Discipline must be appropriate. When a two year old is about to touch a burning fire, a quick slap of the hand to stop him may be appropriate or a slight slap on the behind. At this moment for the toddler stops the behavior that would bring them harm. For that is what discipline is about safety and teaching behavior to allow a child to grow up into a safe along with productive adult. Spanking as a form of punishment is not acceptable behavior and other forms of behavior modification should be used that age specific. If your seven year old destroys a toy, then the punishment is to not replace the toy. The seven year old will then learn the life lesson: if he does not take care of his toy, he will not have a toy. If a teenager has a party while parents are away, and the home is wrecked, they will be responsible for replacing those things. A spanking can not teach the lessons and can never be appropriate. Punishment needs to teach a life lesson, so the child understands the consequences of their action. A slap on the hand to the toddler is only a way to keep the child safe for that moment and gives the child no lesson on why they should stay away from the fire. A parent can not let the toddler get burned and find out why-they need to keep the toddler safe so the slap on the hand or behind serves the purpose.

Children with disabilities need to learn life lessons with discipline. A parent needs to keep the child safe and to teach them how to act in society. Much time with Aspergers I hear: well he is just blunt, and that that the way he handles his world. This may be fine behavior for his world; when out in public it is not the child's with Aspergers' world, it is everyone world. I am overweight, and I know that I am. Anyone who looks at me can see that I need to lose weight. Still I would be very offended if a child with Aspergers because he is blunt, and I did not know him nor his parents, came up to me and said “your fat why.” It is a logical question, but not a question that an adult woman would not want a stranger asking. I would consider this rude. I would consider this person to be a bully, and his behavior would hurt me. Many would consider me to not be “autism aware or tolerant.” And, I ask you: why should I have to be tolerate of this behavior from someone I do not know, who bullies me about a flaw I have?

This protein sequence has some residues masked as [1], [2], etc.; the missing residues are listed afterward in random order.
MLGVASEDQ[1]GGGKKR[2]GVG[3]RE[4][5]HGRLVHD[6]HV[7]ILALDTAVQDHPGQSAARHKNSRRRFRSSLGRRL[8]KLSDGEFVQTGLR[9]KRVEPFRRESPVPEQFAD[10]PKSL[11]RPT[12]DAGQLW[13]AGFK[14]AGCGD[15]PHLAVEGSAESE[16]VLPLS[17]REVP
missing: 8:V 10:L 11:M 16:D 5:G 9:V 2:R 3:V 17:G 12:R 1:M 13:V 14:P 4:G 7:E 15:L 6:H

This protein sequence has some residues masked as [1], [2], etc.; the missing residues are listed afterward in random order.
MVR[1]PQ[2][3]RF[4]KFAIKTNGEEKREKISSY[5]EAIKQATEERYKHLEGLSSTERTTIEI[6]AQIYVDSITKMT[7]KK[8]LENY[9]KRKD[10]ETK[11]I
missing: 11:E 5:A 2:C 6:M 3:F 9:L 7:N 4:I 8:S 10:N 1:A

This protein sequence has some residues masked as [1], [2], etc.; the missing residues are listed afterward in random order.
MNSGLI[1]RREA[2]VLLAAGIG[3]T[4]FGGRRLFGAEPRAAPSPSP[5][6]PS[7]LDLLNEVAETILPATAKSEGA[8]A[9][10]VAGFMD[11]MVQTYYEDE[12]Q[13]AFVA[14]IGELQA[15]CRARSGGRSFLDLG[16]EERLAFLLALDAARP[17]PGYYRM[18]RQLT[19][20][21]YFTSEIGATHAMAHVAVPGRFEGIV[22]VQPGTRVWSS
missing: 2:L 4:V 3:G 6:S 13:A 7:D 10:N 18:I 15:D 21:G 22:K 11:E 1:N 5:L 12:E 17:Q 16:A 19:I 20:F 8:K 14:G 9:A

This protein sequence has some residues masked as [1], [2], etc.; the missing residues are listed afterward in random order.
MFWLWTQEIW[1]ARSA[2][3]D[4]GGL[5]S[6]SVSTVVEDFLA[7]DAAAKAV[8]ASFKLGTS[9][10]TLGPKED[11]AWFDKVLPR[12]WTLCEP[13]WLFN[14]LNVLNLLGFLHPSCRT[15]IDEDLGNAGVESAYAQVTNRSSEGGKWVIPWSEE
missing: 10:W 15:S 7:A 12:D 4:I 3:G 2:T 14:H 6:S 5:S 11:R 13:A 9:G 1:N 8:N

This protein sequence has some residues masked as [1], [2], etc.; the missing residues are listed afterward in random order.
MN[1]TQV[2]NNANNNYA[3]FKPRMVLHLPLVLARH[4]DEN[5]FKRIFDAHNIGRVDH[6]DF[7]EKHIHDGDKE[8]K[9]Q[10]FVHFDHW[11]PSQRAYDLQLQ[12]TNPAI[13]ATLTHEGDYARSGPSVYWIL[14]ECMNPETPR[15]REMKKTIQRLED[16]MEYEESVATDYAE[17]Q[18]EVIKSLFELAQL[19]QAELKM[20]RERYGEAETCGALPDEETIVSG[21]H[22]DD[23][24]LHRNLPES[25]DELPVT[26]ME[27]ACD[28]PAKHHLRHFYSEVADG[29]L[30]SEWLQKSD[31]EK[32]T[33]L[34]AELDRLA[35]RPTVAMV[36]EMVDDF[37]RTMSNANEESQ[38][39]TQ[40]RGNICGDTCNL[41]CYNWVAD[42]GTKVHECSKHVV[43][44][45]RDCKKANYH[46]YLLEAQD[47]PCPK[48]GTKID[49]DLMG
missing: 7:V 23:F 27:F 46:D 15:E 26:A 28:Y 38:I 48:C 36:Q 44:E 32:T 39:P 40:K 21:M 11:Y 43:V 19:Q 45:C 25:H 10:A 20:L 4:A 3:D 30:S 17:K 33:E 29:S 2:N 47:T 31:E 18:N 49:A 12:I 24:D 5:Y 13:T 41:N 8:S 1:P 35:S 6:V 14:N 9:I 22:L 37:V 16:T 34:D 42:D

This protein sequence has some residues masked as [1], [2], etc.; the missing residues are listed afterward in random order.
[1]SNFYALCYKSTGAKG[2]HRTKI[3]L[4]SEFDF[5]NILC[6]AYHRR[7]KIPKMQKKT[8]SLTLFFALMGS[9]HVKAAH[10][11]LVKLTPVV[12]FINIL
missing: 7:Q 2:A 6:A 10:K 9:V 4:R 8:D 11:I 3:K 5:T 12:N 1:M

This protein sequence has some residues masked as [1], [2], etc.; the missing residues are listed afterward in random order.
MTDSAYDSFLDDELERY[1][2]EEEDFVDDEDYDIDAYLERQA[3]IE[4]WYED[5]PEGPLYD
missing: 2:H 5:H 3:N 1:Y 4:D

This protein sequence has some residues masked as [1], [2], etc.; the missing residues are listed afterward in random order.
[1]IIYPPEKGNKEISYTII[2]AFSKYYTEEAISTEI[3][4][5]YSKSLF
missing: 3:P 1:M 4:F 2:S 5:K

The child with Aspergers needs to learn the lesson that they can not just say what they want to others. This lesson may take time to learn and with an apology from the child's parents, I can let the incident pass. The child with Aspergers to function in our society in our society needs to learn how to: keep their thoughts to themselves to function in society without hurting others. This child needs to learn not to be a bully, and it will be the job of the parent to reinforce the consequences. With a child with Aspergers, this will take patience and time. The parents could start by explaining to the child why he can not call someone fat when he first meets them and why this is bully behavior. Use an incident when a child with Aspergers was hurt by a bully. Then make the child apologize to me directly. After enough times and the building of empathy relating this when the Aspergers child being bullied, he will begin to understand that not all thoughts and observations should be said out loud. A life lesson learned through discipline to correct the behavior that is part of Aspergers, but needs to be retrained to be socially appropriate and not offend people to become socially acceptable.